Bariatric surgical management of adolescents with morbid obesity

Sean J Barnett
Current Opinion in Pediatrics 2013, 25 (4): 515-20

PURPOSE OF REVIEW: Adolescent obesity continues to be a significant public health issue. To date, there are no medical therapies that provide significant, durable weight loss. Bariatric surgery has been shown in the adult and now the adolescent population to provide a reasonable alternative for weight loss.

RECENT FINDINGS: Recent publications have focused on the revision of the current guidelines for bariatric surgery in adolescents to more closely align with their well-established adult counterparts. These guidelines now introduce the establishment of multidisciplinary teams for the care of this subset of adolescent surgical patients. Numerous manuscripts in the past 2-3 years have demonstrated the overall effectiveness of Roux-en-Y gastric bypass, adjustable gastric banding, and most recently sleeve gastrectomy for both significant weight loss and comorbidity reduction with safety profiles similar to those found in adults. Despite these data, a recently published study showed that the trend for adolescent bariatric surgery has been stagnant over a 6-year period. There is also an ongoing shift in the type of procedure performed for morbid obesity in the United States toward sleeve gastrectomy and away from the adjustable gastric band.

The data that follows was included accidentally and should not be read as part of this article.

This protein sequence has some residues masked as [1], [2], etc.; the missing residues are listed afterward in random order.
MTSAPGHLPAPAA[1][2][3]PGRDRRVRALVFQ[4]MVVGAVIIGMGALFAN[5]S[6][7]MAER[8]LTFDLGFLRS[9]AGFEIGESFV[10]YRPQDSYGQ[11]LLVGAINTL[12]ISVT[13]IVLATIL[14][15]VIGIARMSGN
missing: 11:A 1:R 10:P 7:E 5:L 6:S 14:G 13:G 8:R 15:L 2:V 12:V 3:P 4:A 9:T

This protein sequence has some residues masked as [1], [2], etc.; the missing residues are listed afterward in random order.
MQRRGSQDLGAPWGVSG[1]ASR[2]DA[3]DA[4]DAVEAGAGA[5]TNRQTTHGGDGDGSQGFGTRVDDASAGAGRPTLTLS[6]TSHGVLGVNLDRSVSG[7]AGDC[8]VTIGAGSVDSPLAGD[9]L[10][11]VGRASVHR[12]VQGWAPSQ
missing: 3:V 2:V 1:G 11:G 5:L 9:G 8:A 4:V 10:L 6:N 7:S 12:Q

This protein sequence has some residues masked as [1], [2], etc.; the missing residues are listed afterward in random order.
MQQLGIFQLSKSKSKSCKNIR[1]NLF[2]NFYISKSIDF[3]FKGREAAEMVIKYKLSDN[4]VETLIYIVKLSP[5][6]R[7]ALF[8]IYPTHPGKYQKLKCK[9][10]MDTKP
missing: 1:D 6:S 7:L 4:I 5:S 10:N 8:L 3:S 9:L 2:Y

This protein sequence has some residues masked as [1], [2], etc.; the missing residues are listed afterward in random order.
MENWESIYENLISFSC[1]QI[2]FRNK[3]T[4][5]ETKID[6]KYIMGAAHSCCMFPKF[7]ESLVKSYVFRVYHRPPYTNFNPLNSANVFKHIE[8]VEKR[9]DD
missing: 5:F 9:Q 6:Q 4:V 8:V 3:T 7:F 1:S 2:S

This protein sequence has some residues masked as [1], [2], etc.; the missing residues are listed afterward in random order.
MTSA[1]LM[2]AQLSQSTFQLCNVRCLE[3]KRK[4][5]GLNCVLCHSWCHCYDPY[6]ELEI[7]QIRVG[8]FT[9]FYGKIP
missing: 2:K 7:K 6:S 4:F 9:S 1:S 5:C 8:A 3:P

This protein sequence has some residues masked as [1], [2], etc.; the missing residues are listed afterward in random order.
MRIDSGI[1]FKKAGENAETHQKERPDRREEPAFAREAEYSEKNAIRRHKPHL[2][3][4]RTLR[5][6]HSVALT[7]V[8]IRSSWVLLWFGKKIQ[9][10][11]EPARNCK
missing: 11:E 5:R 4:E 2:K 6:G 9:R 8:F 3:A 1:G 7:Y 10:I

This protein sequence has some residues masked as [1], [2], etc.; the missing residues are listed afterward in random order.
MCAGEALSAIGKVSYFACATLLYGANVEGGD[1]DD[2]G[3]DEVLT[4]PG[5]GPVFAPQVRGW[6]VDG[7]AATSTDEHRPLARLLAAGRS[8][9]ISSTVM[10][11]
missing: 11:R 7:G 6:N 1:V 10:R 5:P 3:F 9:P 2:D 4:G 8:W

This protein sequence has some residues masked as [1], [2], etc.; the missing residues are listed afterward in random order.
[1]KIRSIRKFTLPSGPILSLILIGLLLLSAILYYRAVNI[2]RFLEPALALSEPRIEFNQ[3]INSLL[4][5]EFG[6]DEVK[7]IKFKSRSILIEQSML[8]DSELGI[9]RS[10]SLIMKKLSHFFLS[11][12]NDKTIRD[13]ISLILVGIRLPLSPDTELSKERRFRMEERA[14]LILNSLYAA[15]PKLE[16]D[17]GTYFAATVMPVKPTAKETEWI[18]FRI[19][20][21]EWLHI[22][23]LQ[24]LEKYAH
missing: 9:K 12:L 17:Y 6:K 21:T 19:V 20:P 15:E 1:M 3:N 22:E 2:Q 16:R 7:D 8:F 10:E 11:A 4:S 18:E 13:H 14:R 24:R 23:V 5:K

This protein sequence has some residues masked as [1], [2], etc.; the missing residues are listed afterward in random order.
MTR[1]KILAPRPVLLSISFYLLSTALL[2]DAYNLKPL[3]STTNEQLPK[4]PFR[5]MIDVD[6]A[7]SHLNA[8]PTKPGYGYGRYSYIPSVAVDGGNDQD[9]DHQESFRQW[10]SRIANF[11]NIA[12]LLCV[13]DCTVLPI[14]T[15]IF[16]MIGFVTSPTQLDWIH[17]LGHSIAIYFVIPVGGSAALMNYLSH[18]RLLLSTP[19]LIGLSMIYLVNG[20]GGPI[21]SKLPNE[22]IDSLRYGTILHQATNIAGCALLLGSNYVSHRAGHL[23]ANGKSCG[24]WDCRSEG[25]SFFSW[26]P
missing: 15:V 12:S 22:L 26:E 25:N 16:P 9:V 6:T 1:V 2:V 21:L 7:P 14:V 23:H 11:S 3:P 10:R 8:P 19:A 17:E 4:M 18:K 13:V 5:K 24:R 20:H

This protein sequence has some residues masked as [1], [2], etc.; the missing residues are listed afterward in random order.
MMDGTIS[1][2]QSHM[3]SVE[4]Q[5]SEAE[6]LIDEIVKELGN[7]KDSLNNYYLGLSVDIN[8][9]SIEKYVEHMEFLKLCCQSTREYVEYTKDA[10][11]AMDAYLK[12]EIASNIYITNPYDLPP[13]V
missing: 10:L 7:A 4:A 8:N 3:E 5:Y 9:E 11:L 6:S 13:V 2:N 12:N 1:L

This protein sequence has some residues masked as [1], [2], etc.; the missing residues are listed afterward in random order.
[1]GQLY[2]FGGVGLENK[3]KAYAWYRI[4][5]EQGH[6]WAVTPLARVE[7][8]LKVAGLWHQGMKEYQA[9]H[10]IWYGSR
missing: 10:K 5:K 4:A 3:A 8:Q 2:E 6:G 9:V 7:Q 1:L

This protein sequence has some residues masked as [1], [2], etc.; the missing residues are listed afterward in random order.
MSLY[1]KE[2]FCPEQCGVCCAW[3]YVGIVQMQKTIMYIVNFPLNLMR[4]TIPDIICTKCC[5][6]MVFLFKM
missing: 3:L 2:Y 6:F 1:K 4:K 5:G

SUMMARY: With the growing number of morbidly obese adolescents in the United States coupled with the relative ineffectiveness of medical therapy in this group of patients, bariatric surgery consistently provides a means for significant weight loss and the resolution of substantial comorbidities. Its approval is slowly increasing, and the growing fund of knowledge in regard to complication rates and the efficacy of bariatric surgery will ultimately result in its more widespread acceptance.

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